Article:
Local Personnel provided Preventive and Curative careThe locally trained nurses and clerks were all mothers or fathers. They knew the nuances of the language and the local beliefs. They were responsible for the immunisation, the nutrition of the children through monitoring of the weight curve, advising the mothers on the means to achieve an adequate birth interval, and the treatment of common conditions. For only 10% of the children did they consider it needful to see the doctor or bring the child to be seen and continue with the care on his advice?Records were kept by the motherThe records consisted of a growth chart with the weight for age chart, information on the family, immunization, and any reason for special care set out clearly in an easily recognizable form. These were protected by a polythene envelope and carefully kept by the mothers. A study showed that these fewer records were lost than occurred in hospitals which had proper records and filing systems. These records reduced the waiting time considerably and were taken to whichever other health unit the mother attended.A building designed to meet the needs of the mothers, the children and the staffPatients did not like a waiting room that was far from the physician's office, but crowding near the door of the consulting room had to be avoided. A low wall separated the nurses’ station and the waiting area for the mothers. They were called in groups. While waiting, the children were weighed by staff with no medical training. Low benches provide the mothers comfortable seating with their children on their laps. There was drinking water and clean toilets for both mothers and children.Staff discussions were held every weekDiscussions on important issues relating to the health of their children took place while the busy mothers waitedin the line of flow. After discussion, medications were made available to the nurses for distribution to the mothers to avoid further waiting and delays at the pharmacy.SatisfactionThe level of satisfaction among the mothers was high. They were seen quickly, usually by local nurses and clerks whom with their regular visits, they came to know well. For the staff, there was the satisfaction of playing a major role in the care for people from their own communities. For the doctor, it was the satisfaction that a good level of preventive and curative care was offered to an average of 400 children a day. His/her time was largely taken up by the care of the more severe or unusual and often more interesting conditions.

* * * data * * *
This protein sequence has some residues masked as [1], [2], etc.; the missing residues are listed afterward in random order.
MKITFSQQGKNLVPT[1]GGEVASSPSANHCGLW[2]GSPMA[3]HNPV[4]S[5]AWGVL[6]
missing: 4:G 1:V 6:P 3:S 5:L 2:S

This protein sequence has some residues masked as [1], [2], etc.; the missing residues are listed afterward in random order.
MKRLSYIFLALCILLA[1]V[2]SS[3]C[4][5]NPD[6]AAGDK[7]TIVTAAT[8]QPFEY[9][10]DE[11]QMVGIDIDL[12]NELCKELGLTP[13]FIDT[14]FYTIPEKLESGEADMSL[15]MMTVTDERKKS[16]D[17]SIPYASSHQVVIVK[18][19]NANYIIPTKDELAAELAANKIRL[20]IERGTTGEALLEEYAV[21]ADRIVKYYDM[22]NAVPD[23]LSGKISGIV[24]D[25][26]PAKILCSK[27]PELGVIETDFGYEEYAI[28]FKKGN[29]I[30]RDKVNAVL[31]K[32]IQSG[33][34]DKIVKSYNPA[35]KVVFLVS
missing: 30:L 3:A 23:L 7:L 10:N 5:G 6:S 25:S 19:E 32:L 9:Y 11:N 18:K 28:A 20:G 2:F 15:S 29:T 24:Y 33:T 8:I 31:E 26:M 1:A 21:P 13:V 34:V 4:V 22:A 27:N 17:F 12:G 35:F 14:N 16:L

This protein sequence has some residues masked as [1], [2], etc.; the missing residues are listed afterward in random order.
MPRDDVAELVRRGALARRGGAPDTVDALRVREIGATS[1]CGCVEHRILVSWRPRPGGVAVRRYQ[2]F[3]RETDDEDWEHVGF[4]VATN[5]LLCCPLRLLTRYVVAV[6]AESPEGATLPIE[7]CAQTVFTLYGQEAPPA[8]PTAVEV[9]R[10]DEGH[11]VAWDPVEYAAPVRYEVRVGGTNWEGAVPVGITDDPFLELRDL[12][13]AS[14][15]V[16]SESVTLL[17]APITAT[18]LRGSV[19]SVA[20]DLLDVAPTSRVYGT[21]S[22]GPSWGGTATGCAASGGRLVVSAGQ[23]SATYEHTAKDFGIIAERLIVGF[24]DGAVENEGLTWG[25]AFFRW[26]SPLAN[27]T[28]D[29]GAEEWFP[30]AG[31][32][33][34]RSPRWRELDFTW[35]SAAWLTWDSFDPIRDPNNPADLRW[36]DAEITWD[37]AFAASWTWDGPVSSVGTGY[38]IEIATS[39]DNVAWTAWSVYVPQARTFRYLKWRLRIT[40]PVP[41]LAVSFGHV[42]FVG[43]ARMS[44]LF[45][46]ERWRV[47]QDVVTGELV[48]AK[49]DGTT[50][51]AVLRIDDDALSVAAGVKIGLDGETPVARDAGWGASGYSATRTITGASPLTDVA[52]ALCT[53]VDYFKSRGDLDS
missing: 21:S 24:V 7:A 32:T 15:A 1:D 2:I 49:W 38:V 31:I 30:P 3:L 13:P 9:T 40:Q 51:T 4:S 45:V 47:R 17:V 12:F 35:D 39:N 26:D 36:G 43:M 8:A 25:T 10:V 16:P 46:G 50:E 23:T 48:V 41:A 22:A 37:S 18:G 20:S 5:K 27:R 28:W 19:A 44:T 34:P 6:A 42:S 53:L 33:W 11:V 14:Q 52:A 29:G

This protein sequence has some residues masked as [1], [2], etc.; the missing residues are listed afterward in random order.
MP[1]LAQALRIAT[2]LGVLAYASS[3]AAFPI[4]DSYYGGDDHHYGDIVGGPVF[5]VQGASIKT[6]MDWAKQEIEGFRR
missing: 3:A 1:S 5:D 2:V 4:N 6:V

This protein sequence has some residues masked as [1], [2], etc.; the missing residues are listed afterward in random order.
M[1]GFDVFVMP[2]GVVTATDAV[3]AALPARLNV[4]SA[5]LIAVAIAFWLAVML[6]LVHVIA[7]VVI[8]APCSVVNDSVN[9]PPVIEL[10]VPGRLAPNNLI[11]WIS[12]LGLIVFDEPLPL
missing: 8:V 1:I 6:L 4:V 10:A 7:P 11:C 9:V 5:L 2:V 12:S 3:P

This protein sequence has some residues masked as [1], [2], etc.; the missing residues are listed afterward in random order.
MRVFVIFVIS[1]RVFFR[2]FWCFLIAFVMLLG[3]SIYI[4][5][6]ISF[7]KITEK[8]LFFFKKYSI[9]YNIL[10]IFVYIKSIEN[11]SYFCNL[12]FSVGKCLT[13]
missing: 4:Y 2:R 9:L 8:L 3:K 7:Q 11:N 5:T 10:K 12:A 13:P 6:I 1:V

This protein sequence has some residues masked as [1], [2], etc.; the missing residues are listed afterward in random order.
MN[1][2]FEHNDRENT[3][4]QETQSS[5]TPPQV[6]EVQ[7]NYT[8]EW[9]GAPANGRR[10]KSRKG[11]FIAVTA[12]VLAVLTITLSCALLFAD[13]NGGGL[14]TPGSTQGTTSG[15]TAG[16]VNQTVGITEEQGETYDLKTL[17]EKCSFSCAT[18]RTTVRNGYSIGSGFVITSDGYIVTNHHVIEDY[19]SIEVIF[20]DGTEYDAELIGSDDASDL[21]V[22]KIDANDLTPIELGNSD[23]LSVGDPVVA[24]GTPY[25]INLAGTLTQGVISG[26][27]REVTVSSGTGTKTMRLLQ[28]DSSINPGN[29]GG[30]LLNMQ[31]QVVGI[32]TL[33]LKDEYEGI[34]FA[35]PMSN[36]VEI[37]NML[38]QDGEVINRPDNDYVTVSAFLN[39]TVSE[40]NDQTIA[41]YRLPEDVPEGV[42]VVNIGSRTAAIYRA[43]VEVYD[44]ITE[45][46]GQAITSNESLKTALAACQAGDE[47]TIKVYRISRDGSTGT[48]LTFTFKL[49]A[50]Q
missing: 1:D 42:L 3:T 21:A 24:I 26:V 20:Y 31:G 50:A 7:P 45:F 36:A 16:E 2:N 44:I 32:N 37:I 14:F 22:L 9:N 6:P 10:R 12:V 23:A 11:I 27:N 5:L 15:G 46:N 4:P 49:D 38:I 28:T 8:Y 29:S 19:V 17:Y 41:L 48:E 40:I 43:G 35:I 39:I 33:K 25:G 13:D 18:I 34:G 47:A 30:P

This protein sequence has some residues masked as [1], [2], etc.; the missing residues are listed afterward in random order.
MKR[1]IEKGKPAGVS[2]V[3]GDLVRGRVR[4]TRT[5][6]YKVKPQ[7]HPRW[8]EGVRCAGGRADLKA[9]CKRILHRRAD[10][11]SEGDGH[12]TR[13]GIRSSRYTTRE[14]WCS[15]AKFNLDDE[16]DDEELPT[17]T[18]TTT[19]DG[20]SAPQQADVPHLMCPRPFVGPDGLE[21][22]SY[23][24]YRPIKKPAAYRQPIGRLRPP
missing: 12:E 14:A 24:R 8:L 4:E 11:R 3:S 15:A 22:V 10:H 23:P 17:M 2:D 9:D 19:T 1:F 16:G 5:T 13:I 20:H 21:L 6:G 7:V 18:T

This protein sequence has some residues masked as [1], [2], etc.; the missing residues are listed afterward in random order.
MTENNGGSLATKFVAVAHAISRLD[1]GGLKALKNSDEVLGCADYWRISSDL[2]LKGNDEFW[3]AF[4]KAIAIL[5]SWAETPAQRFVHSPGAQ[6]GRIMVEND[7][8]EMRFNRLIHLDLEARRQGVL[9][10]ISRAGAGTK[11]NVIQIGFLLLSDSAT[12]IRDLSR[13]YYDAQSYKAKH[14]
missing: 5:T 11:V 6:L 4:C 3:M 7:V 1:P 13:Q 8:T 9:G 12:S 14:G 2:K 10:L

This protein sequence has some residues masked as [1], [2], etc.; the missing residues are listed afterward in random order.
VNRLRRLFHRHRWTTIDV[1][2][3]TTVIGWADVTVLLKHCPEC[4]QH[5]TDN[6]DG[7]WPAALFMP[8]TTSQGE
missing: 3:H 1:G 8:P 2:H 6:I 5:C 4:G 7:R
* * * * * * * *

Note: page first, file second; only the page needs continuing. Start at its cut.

Understanding why child welfare clinic attendance andgrowth of children in the nutrition surveillance programmeis below target: lessons learnt from a mixed methods studyin GhanaFaith Agbozo,Esi Colecraft,Albrecht Jahn&Timothy GuettermanAbstractBackgroundGrowth monitoring and promotion (GMP) programmes promote not only child health but serve as a service delivery strategy to enhance coverage for other crucial nutrition-specific interventions. This study compared community-based and facility-based GMP